June 1st marks the first day of the six-month Atlantic hurricane season, ending November 30th. So I know what you’re thinking – yikes, who wants to cruise in a hurricane? – but not so fast, the timing and opportunity is a little better than you think.
No one is really immune to hurricanes. The can pop up in the Eastern Caribbean, Western Caribbean, Southern Caribbean and even as far north as the Canada/New England region. But with all the risk, comes reward…
5 reasons to cruise during hurricane season:
1. Low Prices
Even though hurricane season isn’t a peak season to cruise, the cruise lines still need to fill the ships. You can find three and four-night getaways for as low as $119 per person. There is usually always a hurricane spinning around late August through mid-September, so if you wait and book last minute you could find a deal.
2. Kids in School
If you don’t want to hear little Johnny running down the hall like a wild animal at 3 am or being bombarded by poolside cannonballs, the latter end of hurricane season is your time to book. The kids are in school and the prices are at rock bottom.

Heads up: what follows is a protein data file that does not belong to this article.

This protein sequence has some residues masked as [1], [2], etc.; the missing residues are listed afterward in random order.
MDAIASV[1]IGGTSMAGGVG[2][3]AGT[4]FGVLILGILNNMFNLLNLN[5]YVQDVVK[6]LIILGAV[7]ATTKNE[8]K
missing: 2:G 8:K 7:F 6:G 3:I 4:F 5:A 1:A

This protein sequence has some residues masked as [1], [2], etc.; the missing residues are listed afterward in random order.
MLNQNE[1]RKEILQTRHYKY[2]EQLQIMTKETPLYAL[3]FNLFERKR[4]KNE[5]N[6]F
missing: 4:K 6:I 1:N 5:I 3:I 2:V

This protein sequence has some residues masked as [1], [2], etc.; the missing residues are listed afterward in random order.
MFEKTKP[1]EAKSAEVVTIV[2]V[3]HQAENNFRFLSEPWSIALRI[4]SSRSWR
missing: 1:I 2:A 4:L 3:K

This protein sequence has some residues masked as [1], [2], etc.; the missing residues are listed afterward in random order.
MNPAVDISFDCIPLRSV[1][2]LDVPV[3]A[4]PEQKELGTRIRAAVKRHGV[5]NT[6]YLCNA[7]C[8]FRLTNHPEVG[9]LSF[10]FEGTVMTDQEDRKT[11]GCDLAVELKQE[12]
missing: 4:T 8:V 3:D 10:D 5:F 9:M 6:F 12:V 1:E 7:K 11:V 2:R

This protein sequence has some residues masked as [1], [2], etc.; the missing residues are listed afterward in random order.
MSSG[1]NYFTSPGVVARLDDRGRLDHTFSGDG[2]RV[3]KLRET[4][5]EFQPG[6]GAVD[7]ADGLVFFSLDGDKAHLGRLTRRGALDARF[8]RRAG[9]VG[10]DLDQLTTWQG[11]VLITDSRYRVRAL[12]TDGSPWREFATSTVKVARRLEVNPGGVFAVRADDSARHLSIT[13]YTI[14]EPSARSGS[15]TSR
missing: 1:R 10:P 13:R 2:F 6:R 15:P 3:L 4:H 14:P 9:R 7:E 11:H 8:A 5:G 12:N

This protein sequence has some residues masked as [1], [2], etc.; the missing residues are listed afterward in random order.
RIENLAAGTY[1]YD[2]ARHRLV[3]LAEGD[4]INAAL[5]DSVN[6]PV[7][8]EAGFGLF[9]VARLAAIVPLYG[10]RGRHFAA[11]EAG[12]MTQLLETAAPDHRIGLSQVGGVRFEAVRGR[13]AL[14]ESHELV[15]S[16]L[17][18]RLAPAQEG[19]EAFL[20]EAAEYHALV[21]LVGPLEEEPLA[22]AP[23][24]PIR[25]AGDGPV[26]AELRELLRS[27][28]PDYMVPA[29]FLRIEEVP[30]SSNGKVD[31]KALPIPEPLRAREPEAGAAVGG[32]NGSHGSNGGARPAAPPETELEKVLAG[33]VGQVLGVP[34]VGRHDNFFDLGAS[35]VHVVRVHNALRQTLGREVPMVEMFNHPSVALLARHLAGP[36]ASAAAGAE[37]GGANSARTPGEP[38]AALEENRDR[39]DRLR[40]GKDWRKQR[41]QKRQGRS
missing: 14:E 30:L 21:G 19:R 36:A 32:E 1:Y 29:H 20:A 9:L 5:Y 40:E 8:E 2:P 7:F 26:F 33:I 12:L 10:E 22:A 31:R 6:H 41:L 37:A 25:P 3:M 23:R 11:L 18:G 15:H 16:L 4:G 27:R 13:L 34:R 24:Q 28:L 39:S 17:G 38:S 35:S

3. Ships have speed.
First you should know that the cruise line and captain would never put you in a situation where you would be face-to-face with a storm. Cruise lines have situation rooms that are in constant contact with NOAA and other weather resources to make sure they provide the smoothest ride possible, should a storm approach. The average storm moves around 8-10 knots, the average cruise ship moves around 21 knots.
I’ve found myself booking cruises during hurricane season because I love the adventure. If a storm is in the Western Caribbean, your ship might move to the Eastern Caribbean for that week or vice versa. Sometimes you could have an extra day at sea or be moved to a different port upon return. Whatever happens, you’re in good hands with the cruise line.
5. More Room for You
With the kids in school and people not wanting to venture out during hurricane season, you’ll find opportunity abounds for less crowded ports, less sold out shore excursions, and better shopping opportunities because port merchants will still want to move their merchandise.
My advice: Spin the wheel and cruise during hurricane season; lady luck could be on your side.
- Always book travel insurance. We preach this a lot on Cruise Radio because every vacation we always hear at least one story about someone’s trip that was ruined because they didn’t have travel insurance. It’s not as expensive as you think; on a recent seven-night sailing my policy was $32. Read more about travel insurance here.
- Patience is key. Know that if you travel during hurricane season, especially if there’s a storm spinning around out there, that you could come back to an different debarkation port or you cruise itinerary could be affected. Just roll with the punches.
Featured photo: Mike Mitchell/Flickr